Cannabis concentrates are taking up more and more space on store shelves as time goes on. The competition between extraction companies is driving creativity and we’re seeing innovative products such as shatter, sugar resin, distillate, honey crystal, loud resin, and more explode into the scene.
Consumer demand is driving this wave of concentrate “connoisseurism” but the information on how to correctly consume these products aren’t as mainstream as the products themselves. Low-temp dabbing is a phrase that many concentrates consumers should familiarize themselves if they haven’t already. It isn’t just a phrase that pretentious dabbers throw around to sound smart; it’s crucial for a complete and safer dabbing experience.
The Oregonian released a story last week Citing a study by Portland State University chemistry professor Robert Strongin. The article states carcinogens are released when terpenes present in butane hash oil (BHO) are vaporized on nails at temperatures above 750 degrees Fahrenheit and 932 degrees Fahrenheit. Methacrolein and benzene are the carcinogens in question, respectively.
BHO concentrates are a staple in the recreational scene. Many of the notable extraction companies use butane to extract the THC, CBD, and terpenes from the plant material which leaves the final solvent that is dabbed. The excess butane and other impurities are purged out with heat and what’s left is your concentrate. Slight variations of extraction variables paired with different cannabis strains is what gives you all of your many concentrate varieties. The Oregonian doesn’t specify what brand of concentrates were used in the study, only the terpene profiles and that they were BHO.
“We don’t want to say things like this are just bad,” Strongin told The Oregonian. “It really depends on the user.”
The temperature goal for successful low temp dabbing is between 350 and 400 degrees Fahrenheit, High Times reports. This allows the cannabinoids and terpenes to melt all the way; providing the full spectrum of the strain’s effect without burning your throat and scorching the flavor. The most popular type of equipment used for low temp dabbing is a type of nail called a “quartz banger,” which is a small bucket that you scoop your dabs into. Pair this with carb cap that acts as a seal to retain as much heat in the nail as possible to melt the dab and cut down on waste. Quartz is the most popular because it heats up relatively quickly and has great retention properties. There are other types of nails used, such as titanium and ceramic, but the rest of this article will use quartz nails as a reference point for heating and cooling times.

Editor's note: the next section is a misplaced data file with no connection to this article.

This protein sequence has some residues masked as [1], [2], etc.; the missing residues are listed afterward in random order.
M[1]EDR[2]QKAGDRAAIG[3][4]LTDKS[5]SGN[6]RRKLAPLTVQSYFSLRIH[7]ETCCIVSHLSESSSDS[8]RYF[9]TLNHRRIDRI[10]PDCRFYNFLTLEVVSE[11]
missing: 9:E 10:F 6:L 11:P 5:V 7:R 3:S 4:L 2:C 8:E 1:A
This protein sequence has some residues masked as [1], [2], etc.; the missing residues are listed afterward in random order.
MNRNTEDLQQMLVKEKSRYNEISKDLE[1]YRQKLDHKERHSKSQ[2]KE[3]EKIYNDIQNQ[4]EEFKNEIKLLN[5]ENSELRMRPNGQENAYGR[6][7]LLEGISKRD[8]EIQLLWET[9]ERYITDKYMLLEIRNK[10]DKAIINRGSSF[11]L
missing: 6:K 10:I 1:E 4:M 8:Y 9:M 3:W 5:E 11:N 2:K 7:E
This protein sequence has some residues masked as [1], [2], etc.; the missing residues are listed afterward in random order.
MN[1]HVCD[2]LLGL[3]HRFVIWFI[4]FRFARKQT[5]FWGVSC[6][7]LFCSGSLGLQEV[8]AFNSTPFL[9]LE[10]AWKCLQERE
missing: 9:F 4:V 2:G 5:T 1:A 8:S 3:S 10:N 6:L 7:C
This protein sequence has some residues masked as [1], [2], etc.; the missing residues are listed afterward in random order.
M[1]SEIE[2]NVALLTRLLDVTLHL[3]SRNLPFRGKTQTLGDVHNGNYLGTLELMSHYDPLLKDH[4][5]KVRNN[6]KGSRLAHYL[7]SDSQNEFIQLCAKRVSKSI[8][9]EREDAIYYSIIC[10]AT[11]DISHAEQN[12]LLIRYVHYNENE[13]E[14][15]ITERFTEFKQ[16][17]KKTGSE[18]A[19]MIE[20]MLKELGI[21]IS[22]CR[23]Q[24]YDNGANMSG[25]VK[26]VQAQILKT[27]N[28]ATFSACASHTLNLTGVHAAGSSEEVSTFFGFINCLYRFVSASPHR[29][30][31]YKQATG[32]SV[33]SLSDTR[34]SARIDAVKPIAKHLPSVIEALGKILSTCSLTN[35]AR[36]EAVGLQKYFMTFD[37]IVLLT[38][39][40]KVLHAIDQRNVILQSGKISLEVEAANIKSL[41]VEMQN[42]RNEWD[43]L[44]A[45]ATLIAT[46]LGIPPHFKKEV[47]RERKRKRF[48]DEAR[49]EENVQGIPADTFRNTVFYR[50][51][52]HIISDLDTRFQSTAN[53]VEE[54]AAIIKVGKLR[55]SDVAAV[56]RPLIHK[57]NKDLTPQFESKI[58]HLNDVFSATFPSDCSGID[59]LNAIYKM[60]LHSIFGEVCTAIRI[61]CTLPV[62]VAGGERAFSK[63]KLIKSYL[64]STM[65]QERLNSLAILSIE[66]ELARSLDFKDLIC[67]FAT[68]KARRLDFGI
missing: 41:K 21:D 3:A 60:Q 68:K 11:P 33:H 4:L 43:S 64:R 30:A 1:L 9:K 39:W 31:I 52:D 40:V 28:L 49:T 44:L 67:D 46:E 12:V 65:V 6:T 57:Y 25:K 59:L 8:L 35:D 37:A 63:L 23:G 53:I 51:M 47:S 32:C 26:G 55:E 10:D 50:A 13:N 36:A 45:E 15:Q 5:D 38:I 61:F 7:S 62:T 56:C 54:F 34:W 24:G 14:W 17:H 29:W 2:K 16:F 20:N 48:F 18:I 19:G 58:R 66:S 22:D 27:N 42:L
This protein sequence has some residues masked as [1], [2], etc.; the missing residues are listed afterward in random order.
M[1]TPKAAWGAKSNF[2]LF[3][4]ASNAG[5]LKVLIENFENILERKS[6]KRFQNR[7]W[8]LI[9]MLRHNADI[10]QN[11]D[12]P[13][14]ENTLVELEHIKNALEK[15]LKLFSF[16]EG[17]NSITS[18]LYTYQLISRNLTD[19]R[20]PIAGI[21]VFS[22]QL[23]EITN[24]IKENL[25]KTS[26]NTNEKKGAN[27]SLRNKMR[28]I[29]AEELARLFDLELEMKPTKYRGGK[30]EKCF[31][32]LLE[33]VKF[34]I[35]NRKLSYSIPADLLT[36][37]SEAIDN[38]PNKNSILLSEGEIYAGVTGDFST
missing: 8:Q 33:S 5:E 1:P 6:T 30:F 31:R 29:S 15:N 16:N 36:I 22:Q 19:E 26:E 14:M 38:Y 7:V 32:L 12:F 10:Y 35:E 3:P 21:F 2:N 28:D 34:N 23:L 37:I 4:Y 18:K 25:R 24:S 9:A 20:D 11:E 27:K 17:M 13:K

Will Linn is the Senior Vice President of Sales and Marketing at Northwest Cannabis Solutions. He’s an experienced concentrate connoisseur and knows the importance of regulating the temperature on your dab rig nail.
“Preference is part of it, but you never want to get any concentrate too hot, Linn said.” “It burns away the terpenes, which in effect takes away from the taste and the potency of the product.”
There are several factors to consider when your cooling down your nail, but the most important part is to have the same starting point for every dab; so heat the nail red hot, until it’s slightly glowing orange. A nail that is visibly glowing orange or red will be around 800 degrees Fahrenheit, per High Times. Let it cool down from this point for anywhere from 45 seconds to a minute and 30 seconds depending on the thickness of your nail and the size of your dab. Linn explains there will be a trial and error period for each nail and type of solvent (rosin, distillate, shatter, etc,) to zero in the heat to maximize the taste and effect.
“Most people take minimally sized dabs compared to some of the dabs I’ve taken,” Linn continued, “it depends on where people are at with their tolerance level.”
The smaller the dab, the less you will want the nail to heat up, and vice-versa. You will know if your nail is too hot because the remnant oil will be a singed black crust; instead of a warm brown liquid that is easily cleaned up with a Q-tip.
Mary’s budtender, Tim Reynolds, is also an experienced dabber and he isn’t worried about the results of the study, pointing out that even the amount of carcinogens released when dabbing off a hot nail are still less than found in cigarettes. Reynolds believes that the medicinal benefits far outweigh the potential hazards. He plans on upgrading to a device called an e-nail, which regulates the temperature electronically and you can dial it to any temperature you want and it will stay there until you turn it off.
The electronic nail is an easier way to experience low temp dabs, but it can be costly if you want a reliable set-up. Consistently dabbing a torch and nail at low temperatures is absolutely possible with just a little research and practice. Watch the video below for a quick low temp dab tutorial that will send you on your cannabis terpene adventure.
Low Temp Dabbing Tutorial
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